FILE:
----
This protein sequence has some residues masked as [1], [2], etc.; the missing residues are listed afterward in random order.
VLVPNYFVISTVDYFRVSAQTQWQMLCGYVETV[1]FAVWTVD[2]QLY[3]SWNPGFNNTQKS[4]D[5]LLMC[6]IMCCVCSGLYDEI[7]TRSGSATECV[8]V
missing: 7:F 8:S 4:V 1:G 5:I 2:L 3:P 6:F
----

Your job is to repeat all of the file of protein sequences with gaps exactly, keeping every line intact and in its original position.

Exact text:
This protein sequence has some residues masked as [1], [2], etc.; the missing residues are listed afterward in random order.
VLVPNYFVISTVDYFRVSAQTQWQMLCGYVETV[1]FAVWTVD[2]QLY[3]SWNPGFNNTQKS[4]D[5]LLMC[6]IMCCVCSGLYDEI[7]TRSGSATECV[8]V
missing: 7:F 8:S 4:V 1:G 5:I 2:L 3:P 6:F